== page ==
The stigma of bastardy lasted a lifetime and could blight the lives of the next generation, as witnessed by the heraldic bend (or bar) sinister on the family crest, designating bastardy. In addition to inheritance, a bastard was denied entrance into several callings and certain civil rights. These harsh laws persisted until relatively recent times in England and the United States. The stigma of bastardy was such that the common law developed legal presumptions in favor of legitimacy.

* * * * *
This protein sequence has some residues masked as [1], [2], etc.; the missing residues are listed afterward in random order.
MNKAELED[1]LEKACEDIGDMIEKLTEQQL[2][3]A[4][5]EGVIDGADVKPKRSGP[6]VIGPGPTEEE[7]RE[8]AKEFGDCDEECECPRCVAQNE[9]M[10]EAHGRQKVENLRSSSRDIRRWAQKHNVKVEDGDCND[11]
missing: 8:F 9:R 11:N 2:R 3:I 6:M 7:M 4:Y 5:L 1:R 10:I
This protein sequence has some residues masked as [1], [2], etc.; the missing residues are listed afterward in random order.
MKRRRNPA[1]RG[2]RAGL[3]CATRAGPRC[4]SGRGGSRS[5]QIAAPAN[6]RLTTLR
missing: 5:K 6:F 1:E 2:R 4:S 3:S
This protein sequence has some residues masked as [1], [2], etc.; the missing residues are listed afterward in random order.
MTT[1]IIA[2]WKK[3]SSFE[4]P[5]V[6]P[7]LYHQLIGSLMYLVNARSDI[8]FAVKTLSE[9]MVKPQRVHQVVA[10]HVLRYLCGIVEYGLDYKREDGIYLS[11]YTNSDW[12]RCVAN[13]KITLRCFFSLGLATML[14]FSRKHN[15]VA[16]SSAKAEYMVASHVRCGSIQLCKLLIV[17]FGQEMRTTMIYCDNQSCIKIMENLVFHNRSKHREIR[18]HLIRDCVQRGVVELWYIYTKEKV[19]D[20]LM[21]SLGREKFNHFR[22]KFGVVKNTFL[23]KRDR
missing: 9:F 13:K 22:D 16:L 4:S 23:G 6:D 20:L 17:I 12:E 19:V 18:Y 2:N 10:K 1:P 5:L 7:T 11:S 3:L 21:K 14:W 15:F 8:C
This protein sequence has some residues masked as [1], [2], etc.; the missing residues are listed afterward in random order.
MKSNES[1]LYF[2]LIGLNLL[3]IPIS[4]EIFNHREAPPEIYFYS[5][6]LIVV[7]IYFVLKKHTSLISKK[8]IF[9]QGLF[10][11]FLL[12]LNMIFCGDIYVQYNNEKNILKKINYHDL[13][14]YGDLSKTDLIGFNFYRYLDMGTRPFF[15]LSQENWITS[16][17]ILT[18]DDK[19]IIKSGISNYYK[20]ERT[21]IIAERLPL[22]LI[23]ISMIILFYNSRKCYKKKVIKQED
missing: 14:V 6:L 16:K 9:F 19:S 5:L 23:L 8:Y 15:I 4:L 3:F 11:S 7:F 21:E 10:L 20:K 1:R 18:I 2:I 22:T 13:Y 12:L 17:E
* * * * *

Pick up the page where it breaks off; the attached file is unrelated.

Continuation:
The Michael H. case is a good, if unusual, example of this legal rule. Carole and Gerald were married. During this marriage, Carole had an adulterous affair with Michael. Sometime after this affair, the child Victoria was born. During a brief separation from her husband, Carole and Michael had blood tests performed to determine Victoria's paternity. The tests established, according to the evidence presented to the court, a 98 percent probability that Michael was Victoria's father. After a period of living with Michael and treating Victoria as Michael's daughter, Carole reconciled with Gerald. Michael, as probable biologic father of Victoria, sought visitation rights with Victoria.The California law, which was more than a century old, held that "the issue of a wife cohabiting with her husband, who is not impotent or sterile, is conclusively presumed to be a child of the marriage." Subsequent revisions allowed this presumption to be "rebutted by blood tests, but only if a motion for such tests is made, within two years from the date of the child's birth, either by the husband or, if the natural father has filed an affidavit acknowledging paternity, by the wife." Gerald had always acknowledged Victoria as his daughter. Carole, having reconciled with Gerald, also refused to request the court to examine Victoria's paternity. Michael, as the probable biologic father, argued that this law denied him a constitutional right to establish a parental relationship with his daughter. The U.S. Supreme Court upheld the California law as a valid exercise of the state's right to protect the family relationship. The Court made it clear that biologic parenthood did not supersede legal parenthood as defined by a state statute reflecting the common law tradition. Michael H. and Victoria D., Appellants v. Gerald D. 491 U.S. 110 (1989).
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